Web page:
Edie and Thea are like any old married couple who's very much in love: They finish each other's sentences, reminisce about their first meeting — which didn't turn into dating until several years and a few dances later — and laugh at old photos of themselves. However, the spunky ladies came of age in a time when being a lesbian wasn't as accepted — dismissal from college, disapproval from families, marching for acceptance and pressure to be straight were all part of Edie and Thea's lives. Using a series of faded photos, the very sweet, touching documentary lets the two tell the story of their 40-plus-years courtship, engagement and subsequent marriage in 2008. The shots where the pair looks back at youthful photos of themselves on a projection screen are adorable, and the modern-day shots of Edie taking care of Thea — who uses a wheelchair later in life due to chronic, progressive multiple sclerosis — are touching. Anybody who's ever been in love will be able to relate to Edie & Thea's depictions of deep affection and attraction — proving that love really does transcend gender or sexuality or the physical plane. Sunday, November 15, 1 p.m. at the Tivoli. — Annie Zaleski
In Forgetting Dad's opening moments, a question pops onscreen: "If your father doesn't remember you, does he stop being your father?" "Pfft. No way, get outta here," you'll instinctively think. But the answer comes in the form of yet another question: "When are you going to stop calling me Dad?" asks the filmmaker's father, Richard. Along with his wife, Richard was rear-ended in a car crash in 1990. Though he suffered no immediate effects, within a week, his memory was gone. But neuroscientists can't find anything physically wrong with Richard's brain, his wife wasn't injured at all, and flashes of the "old Richard" surface every so often. As the speculation about the validity of Richard's injury continues, he becomes increasingly distant and paranoid: The old Richard was abusive, always on the run, in financial straits after a string of failed businesses and marriages, and his former employer was being investigated by the federal government. The filmmaker, Rick Minnich, combs through his father's depositions and diaries in the hope of quelling the nagging suspicion that the injuries are a decades-long farce, and the old Richard is still there, hiding in plain sight. Monday, November 16, 9:30 p.m. at the Tivoli.— Kristie McClanahan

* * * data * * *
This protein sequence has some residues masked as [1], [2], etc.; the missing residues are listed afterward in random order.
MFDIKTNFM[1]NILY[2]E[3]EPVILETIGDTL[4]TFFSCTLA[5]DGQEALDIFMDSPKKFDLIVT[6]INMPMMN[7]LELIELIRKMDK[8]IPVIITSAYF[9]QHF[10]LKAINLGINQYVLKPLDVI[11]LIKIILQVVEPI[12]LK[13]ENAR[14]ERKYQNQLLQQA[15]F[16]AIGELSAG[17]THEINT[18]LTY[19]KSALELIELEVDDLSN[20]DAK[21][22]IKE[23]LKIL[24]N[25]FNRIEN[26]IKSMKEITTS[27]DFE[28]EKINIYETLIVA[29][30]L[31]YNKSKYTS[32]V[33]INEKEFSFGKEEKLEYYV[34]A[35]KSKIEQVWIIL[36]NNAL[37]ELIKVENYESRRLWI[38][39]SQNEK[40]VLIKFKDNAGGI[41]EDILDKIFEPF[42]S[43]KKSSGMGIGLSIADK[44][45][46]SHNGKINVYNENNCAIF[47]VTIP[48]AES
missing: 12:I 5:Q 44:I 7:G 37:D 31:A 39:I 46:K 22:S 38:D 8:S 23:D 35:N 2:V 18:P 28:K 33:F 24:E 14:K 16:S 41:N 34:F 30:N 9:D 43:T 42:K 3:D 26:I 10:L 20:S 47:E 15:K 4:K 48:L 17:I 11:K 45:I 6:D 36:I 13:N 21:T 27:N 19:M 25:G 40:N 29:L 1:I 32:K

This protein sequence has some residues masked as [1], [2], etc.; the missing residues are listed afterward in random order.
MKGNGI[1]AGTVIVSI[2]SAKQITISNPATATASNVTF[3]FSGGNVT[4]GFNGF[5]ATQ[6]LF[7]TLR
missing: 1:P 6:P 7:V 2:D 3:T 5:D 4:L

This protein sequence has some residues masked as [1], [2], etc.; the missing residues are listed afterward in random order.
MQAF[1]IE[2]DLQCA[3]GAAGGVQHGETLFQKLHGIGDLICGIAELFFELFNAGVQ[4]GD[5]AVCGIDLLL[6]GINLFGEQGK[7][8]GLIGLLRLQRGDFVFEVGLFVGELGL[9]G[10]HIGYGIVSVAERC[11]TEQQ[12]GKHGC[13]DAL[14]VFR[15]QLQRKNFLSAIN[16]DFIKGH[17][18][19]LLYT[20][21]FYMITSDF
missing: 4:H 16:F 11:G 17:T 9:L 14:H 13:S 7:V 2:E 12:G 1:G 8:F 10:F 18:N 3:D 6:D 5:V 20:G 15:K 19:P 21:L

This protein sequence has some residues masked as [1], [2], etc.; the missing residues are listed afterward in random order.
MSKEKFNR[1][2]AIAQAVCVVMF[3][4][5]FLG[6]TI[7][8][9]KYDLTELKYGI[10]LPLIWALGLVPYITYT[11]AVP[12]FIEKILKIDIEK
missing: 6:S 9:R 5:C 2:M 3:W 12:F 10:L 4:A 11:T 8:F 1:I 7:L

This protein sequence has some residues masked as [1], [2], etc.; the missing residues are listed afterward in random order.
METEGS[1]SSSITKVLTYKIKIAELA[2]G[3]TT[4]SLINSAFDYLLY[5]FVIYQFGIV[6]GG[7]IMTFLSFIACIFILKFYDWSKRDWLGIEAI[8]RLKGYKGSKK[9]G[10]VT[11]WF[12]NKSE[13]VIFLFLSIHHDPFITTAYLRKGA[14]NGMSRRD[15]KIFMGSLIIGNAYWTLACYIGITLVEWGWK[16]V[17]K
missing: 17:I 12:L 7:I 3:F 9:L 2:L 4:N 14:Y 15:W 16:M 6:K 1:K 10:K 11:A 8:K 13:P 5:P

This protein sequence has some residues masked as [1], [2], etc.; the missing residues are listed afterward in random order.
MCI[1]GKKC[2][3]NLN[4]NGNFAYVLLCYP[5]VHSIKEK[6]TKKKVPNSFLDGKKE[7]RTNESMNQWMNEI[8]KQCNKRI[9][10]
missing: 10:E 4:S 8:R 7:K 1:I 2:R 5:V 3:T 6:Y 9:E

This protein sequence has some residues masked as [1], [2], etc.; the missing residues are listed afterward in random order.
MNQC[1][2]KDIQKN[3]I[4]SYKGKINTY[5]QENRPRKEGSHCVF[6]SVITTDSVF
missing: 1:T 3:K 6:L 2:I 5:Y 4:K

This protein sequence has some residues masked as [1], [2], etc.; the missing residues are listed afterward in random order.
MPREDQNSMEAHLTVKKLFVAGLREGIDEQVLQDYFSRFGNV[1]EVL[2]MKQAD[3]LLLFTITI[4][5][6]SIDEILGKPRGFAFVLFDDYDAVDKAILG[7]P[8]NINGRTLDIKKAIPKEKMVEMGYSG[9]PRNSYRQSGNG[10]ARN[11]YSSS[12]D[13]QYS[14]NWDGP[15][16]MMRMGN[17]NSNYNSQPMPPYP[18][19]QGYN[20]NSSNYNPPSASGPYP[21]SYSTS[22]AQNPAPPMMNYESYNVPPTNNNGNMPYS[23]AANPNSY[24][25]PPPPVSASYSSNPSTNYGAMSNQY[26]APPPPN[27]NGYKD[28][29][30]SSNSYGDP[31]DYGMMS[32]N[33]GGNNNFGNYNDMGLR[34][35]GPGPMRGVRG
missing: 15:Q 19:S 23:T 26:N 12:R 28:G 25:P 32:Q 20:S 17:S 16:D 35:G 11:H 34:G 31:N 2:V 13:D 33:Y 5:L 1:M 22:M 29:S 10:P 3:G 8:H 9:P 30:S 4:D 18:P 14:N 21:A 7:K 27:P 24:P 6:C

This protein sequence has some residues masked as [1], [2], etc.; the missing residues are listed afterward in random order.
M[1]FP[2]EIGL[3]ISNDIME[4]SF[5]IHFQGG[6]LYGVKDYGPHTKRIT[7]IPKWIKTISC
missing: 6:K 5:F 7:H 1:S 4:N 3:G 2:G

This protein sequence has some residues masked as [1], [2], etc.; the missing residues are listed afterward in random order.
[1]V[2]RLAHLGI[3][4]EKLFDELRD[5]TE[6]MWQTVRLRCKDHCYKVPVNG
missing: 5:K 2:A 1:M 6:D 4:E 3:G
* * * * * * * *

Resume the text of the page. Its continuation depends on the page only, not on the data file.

Although its feverish opening sequence promises a certain measure of sensation in its treatment of a marginalized community, Adela soon swaps the hysteria for a tone of cool contemplation. A day in the life of an ex–radio star on her 80th birthday, Adolfo Alix Jr.'s film follows its lonely, battle-scarred heroine (Filipino screen legend Anita Linda) on her quotidian rounds through Manila's soon-to-be-demolished Bernardo dump. Leaving her tin-roofed shack, Adela gets a manicure, visits a son in jail and finally stumbles on a karaoke party that's the closest she gets to a birthday celebration. With its art-perfect snapshot of a community-in-flux, Adela calls to mind Pedro Costa's similarly rigorous slum-life portrait Colossal Youth. But whereas that Portuguese film is a prolonged immersion in its own marginalized setting, Alix keeps his incurious distance. Despite the general credibility of this portrait of a transient town — complete with impeccable long-shot images of Bernardo's impending destruction — and a game effort by Linda, the film feels a little too removed, preventing our intimacy with Bernardo life and one of its central figures. Monday, November 16, 5p.m. at Plaza Frontenac.— Andrew Schenker
Possible Lives (Las Vidas Posibles)
En route to a business trip, Carla's geologist husband, Luciano, disappears in vast, bleak Patagonia. Disappearances such as these are common here, says an investigator. Good outcomes are not. Carla checks into the hotel her husband never made it to, and she soon spies — and trails — her husband's doppelganger, a married local resident named Luis. Later, a car resembling Luciano's is found submerged; a waitress cryptically refers to the "South illness." At turns a metaphor for Argentina's haunting Dirty War and a sad and sexy mystery, Possible Lives illuminates how a disappearance — or even death — does not always come with the promise of finality. In Spanish with English subtitles. Tuesday, November 17, 5 p.m. at Plaza Frontenac. — Kristie McClanahan